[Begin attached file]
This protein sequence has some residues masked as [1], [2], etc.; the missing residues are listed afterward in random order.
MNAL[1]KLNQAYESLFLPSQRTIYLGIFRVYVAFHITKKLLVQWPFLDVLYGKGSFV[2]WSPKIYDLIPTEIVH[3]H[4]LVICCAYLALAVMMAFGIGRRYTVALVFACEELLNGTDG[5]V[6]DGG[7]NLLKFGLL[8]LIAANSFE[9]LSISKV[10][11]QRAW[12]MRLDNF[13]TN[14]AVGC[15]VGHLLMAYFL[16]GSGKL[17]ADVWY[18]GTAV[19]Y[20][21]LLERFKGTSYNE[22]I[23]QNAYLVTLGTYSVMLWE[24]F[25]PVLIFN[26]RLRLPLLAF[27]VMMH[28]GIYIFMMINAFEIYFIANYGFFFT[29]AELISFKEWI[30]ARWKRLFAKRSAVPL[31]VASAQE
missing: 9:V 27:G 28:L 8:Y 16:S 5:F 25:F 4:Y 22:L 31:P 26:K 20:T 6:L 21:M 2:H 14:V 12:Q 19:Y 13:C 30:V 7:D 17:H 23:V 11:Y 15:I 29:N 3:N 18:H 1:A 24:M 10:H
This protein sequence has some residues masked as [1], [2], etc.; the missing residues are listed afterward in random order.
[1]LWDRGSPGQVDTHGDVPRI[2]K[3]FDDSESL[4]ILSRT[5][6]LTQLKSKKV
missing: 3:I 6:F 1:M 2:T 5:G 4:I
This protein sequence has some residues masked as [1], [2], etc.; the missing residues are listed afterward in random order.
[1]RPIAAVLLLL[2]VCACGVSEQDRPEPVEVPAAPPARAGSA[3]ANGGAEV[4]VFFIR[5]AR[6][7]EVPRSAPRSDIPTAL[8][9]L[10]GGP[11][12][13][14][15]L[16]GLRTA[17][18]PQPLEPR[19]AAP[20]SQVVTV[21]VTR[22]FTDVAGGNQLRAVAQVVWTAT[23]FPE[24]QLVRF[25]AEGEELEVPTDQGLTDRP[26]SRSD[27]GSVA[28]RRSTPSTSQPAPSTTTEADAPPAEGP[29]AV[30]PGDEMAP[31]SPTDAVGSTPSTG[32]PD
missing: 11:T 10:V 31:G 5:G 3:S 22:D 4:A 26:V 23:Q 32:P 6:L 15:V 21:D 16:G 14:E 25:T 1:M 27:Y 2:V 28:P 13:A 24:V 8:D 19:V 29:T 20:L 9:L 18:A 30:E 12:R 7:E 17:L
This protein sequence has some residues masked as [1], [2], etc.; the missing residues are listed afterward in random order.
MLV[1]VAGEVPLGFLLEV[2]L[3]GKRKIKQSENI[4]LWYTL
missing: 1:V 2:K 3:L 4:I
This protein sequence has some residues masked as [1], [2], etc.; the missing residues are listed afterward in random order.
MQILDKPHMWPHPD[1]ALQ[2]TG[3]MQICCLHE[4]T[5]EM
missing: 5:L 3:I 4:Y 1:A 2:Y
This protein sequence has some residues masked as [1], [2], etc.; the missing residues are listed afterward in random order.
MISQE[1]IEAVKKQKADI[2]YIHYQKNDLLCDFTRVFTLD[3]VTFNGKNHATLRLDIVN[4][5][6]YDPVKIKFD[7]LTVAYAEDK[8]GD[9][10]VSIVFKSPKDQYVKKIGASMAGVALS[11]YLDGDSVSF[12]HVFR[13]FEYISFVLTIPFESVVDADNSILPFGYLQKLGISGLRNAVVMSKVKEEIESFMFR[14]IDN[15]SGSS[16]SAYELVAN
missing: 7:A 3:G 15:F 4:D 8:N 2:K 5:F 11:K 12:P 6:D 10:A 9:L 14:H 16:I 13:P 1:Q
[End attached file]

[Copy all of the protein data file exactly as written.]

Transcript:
This protein sequence has some residues masked as [1], [2], etc.; the missing residues are listed afterward in random order.
MNAL[1]KLNQAYESLFLPSQRTIYLGIFRVYVAFHITKKLLVQWPFLDVLYGKGSFV[2]WSPKIYDLIPTEIVH[3]H[4]LVICCAYLALAVMMAFGIGRRYTVALVFACEELLNGTDG[5]V[6]DGG[7]NLLKFGLL[8]LIAANSFE[9]LSISKV[10][11]QRAW[12]MRLDNF[13]TN[14]AVGC[15]VGHLLMAYFL[16]GSGKL[17]ADVWY[18]GTAV[19]Y[20][21]LLERFKGTSYNE[22]I[23]QNAYLVTLGTYSVMLWE[24]F[25]PVLIFN[26]RLRLPLLAF[27]VMMH[28]GIYIFMMINAFEIYFIANYGFFFT[29]AELISFKEWI[30]ARWKRLFAKRSAVPL[31]VASAQE
missing: 9:V 27:G 28:L 8:Y 16:S 5:F 25:F 4:Y 22:L 31:P 26:K 20:T 6:L 21:M 2:H 14:V 12:Q 19:Y 13:C 30:V 7:D 17:H 23:V 11:Y 15:I 29:N 3:N 18:H 1:A 24:M 10:H
This protein sequence has some residues masked as [1], [2], etc.; the missing residues are listed afterward in random order.
[1]LWDRGSPGQVDTHGDVPRI[2]K[3]FDDSESL[4]ILSRT[5][6]LTQLKSKKV
missing: 3:I 6:F 1:M 2:T 5:G 4:I
This protein sequence has some residues masked as [1], [2], etc.; the missing residues are listed afterward in random order.
[1]RPIAAVLLLL[2]VCACGVSEQDRPEPVEVPAAPPARAGSA[3]ANGGAEV[4]VFFIR[5]AR[6][7]EVPRSAPRSDIPTAL[8][9]L[10]GGP[11][12][13][14][15]L[16]GLRTA[17][18]PQPLEPR[19]AAP[20]SQVVTV[21]VTR[22]FTDVAGGNQLRAVAQVVWTAT[23]FPE[24]QLVRF[25]AEGEELEVPTDQGLTDRP[26]SRSD[27]GSVA[28]RRSTPSTSQPAPSTTTEADAPPAEGP[29]AV[30]PGDEMAP[31]SPTDAVGSTPSTG[32]PD
missing: 11:T 10:V 31:G 5:G 3:S 22:D 4:A 26:V 23:Q 32:P 6:L 15:V 21:D 16:G 14:E 25:T 1:M 27:Y 2:V 28:P 13:A 24:V 8:D 19:V 29:T 20:L 9:L 18:A 30:E 12:R 7:E 17:L
This protein sequence has some residues masked as [1], [2], etc.; the missing residues are listed afterward in random order.
MLV[1]VAGEVPLGFLLEV[2]L[3]GKRKIKQSENI[4]LWYTL
missing: 1:V 2:K 3:L 4:I
This protein sequence has some residues masked as [1], [2], etc.; the missing residues are listed afterward in random order.
MQILDKPHMWPHPD[1]ALQ[2]TG[3]MQICCLHE[4]T[5]EM
missing: 5:L 3:I 4:Y 1:A 2:Y
This protein sequence has some residues masked as [1], [2], etc.; the missing residues are listed afterward in random order.
MISQE[1]IEAVKKQKADI[2]YIHYQKNDLLCDFTRVFTLD[3]VTFNGKNHATLRLDIVN[4][5][6]YDPVKIKFD[7]LTVAYAEDK[8]GD[9][10]VSIVFKSPKDQYVKKIGASMAGVALS[11]YLDGDSVSF[12]HVFR[13]FEYISFVLTIPFESVVDADNSILPFGYLQKLGISGLRNAVVMSKVKEEIESFMFR[14]IDN[15]SGSS[16]SAYELVAN
missing: 7:A 3:G 15:F 4:D 8:N 2:K 5:F 11:K 12:P 6:D 10:A 9:L 14:H 16:I 13:P 1:Q